Under level 4, children who had visited relatives before the lockdown would be permitted to move back home.
Dlamini-Zuma said more people would be going to work under level 4, however, she stressed that people should stay at home after knocking off.
“It’s not a licence to visit your relatives or friends. So, between 8pm and 5am, if you’re not having a permit to be out, you have to be at home,” she added.
Those who work in Gauteng but live in neighbouring provinces like North West, Mpumalanga or Limpopo will be permitted to travel daily but should be in possession of a permit.
However, movements between provinces will not be allowed.
“They’re on a different level of the infection, others have higher rates of infections and we don’t want those at a higher rate of infection to keep moving to those at a moderate rate of infection.”
The regulations on funerals have not changed and close relatives still need a death certificate and permission from the police station or Magistrate to attend.
The borders – sea borders, air and land ports of entry – are still closed except for goods that are arriving or leaving the country.
The movement of people across borders is only allowed under exceptional circumstance for instance, if you are a South African stuck in another country.
“When they return, they must be quarantined for 14 days before they go to their families, homes or work because some will be coming from very high-risk countries where the infection is higher than it is here.”
Recreation movement is still not allowed.
The government said evictions from people’s residences are still not permitted.
Because more people will be going back to work – rail and busses and other forms of transport will now be operated under strict guidelines.
Transportation of cargo and all agricultural products, such as wine and wool, among others, will open for exportation.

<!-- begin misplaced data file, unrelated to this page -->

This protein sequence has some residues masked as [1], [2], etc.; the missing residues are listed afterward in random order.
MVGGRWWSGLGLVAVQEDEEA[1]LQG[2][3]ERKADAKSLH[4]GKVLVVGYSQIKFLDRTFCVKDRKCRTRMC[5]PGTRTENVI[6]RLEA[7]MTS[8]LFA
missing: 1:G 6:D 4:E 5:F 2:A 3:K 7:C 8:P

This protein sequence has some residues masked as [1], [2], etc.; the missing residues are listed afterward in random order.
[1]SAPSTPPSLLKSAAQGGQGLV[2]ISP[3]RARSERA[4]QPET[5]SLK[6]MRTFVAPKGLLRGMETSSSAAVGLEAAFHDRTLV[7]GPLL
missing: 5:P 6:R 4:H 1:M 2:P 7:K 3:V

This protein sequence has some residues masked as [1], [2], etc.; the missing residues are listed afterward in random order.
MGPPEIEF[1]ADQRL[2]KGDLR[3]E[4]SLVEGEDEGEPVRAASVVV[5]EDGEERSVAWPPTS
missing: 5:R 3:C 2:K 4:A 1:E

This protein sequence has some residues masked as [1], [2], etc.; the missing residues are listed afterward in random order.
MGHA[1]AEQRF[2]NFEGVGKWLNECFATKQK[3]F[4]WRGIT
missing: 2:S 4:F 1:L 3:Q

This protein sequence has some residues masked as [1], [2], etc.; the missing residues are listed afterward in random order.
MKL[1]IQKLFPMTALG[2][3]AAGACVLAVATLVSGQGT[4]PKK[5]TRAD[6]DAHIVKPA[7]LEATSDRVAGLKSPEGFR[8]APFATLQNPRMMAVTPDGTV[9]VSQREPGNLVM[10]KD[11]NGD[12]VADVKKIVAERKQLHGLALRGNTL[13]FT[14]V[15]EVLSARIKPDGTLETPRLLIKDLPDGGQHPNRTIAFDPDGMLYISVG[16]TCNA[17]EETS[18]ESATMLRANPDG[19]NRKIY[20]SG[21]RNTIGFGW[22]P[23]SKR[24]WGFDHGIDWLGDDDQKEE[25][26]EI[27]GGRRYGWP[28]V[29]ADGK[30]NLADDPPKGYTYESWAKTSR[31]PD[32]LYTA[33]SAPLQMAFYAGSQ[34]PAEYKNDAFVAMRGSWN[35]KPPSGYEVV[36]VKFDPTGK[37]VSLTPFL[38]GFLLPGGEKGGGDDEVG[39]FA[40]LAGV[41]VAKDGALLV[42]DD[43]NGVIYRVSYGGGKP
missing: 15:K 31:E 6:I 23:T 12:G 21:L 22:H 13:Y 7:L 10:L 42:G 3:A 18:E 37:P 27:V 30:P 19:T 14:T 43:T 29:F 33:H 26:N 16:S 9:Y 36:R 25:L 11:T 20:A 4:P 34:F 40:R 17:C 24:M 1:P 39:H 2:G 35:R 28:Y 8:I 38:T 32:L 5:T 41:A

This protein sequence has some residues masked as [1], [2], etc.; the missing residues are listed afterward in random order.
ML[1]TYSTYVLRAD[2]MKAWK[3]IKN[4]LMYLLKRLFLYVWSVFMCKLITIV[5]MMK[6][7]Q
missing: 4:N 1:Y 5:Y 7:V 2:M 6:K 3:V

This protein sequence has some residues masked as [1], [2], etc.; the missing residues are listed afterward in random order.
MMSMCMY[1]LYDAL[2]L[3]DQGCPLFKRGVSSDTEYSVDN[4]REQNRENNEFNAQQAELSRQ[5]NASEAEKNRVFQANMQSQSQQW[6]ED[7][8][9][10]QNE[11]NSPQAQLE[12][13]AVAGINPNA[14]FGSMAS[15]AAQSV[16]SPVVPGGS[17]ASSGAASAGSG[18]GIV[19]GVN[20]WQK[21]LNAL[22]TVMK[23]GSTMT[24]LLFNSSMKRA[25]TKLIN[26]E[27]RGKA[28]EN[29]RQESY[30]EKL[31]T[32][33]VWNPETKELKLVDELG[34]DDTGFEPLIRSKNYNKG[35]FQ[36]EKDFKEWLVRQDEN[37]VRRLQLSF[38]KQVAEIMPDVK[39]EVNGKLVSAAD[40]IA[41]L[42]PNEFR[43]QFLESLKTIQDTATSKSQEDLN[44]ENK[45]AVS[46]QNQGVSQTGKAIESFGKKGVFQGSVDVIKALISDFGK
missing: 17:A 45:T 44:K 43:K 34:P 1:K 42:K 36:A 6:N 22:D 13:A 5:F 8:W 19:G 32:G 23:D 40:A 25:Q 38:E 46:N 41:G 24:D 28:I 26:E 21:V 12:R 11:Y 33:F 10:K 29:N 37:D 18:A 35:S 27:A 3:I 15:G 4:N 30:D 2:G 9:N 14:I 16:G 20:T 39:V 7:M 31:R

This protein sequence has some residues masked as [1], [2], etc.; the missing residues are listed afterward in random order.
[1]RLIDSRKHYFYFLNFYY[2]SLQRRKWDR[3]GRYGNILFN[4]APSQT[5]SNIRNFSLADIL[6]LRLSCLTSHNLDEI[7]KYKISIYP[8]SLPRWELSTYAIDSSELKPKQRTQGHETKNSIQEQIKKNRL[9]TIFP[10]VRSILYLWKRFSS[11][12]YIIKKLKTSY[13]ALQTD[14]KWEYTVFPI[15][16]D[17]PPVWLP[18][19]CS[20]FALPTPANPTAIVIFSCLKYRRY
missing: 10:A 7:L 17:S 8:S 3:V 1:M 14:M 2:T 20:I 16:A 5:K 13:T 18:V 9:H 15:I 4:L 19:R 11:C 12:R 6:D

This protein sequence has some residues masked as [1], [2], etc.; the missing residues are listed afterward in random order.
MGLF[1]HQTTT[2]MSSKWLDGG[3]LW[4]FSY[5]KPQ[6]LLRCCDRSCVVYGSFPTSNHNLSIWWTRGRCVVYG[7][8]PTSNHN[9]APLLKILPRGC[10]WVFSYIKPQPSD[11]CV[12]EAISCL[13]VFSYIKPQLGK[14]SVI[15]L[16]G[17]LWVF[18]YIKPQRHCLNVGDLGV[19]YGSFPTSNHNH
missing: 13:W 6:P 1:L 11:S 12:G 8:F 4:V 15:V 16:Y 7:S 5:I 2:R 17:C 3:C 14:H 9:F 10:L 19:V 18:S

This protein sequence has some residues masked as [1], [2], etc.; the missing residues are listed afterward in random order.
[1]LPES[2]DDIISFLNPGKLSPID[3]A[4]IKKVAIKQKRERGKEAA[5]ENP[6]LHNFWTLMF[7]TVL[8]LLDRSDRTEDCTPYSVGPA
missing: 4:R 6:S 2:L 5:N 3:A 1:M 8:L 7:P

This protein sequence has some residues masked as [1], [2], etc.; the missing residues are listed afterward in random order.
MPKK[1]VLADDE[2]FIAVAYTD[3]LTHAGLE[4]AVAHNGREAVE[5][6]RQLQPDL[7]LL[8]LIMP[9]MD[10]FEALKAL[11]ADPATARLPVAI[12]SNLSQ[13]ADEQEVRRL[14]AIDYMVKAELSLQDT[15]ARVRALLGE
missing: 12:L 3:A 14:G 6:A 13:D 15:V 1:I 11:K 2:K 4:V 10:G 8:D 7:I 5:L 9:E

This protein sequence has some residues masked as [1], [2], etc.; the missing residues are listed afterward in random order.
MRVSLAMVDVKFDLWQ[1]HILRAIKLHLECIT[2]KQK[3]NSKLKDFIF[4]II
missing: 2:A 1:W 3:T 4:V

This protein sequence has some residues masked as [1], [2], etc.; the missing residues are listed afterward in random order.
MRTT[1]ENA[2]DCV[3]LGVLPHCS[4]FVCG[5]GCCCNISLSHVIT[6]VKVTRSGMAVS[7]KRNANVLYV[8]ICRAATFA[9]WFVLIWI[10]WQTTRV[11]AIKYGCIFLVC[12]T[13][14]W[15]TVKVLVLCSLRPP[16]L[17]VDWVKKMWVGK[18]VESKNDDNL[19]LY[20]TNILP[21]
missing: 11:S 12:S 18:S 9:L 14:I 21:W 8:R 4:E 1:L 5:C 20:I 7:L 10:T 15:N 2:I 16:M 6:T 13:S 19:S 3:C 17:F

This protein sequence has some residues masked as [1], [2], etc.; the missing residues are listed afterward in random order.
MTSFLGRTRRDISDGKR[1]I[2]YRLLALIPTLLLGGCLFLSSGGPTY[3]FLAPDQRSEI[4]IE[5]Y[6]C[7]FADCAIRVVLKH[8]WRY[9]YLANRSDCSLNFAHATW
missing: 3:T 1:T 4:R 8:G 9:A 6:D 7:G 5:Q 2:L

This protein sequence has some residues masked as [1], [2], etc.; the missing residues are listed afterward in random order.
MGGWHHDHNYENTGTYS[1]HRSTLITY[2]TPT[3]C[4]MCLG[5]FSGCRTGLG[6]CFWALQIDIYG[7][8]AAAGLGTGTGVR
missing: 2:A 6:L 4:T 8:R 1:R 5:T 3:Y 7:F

People are still barred from going to beaches, flea-markets, night clubs and parks. Hairdressers’ doors will still be closed under level 4 because of the risk, despite a lot of people asking for it.
However, you can still go out and buy winter clothes, heaters and bedding to keep warm to curb the flu outbreak as winter approaches.
Work places must be COVID-19 ready
“We’re still encouraging people who can work at home to work at home.”
For those who will be returning to work, Dlamini-Zuma urged industries to prepare their workplaces.
She said no company should undermine sanitation, Personal Protective Equipment, using masks and social distancing.
“It’s important because if you’re not COVID-19 ready, the people come, you don’t screen them, you don’t adhere to protocol, sooner or later they’ll be a spread and that company will be forced to close,” she warned.
Therefore, telecom services and infrastructure and information and communication technology companies, are allowed to operate and service private homes as well.
Hotels and guesthouses will remain closed unless they are used for quarantine or essential services.
She said those who do not adhere to the COVID-19 regulations will be fined.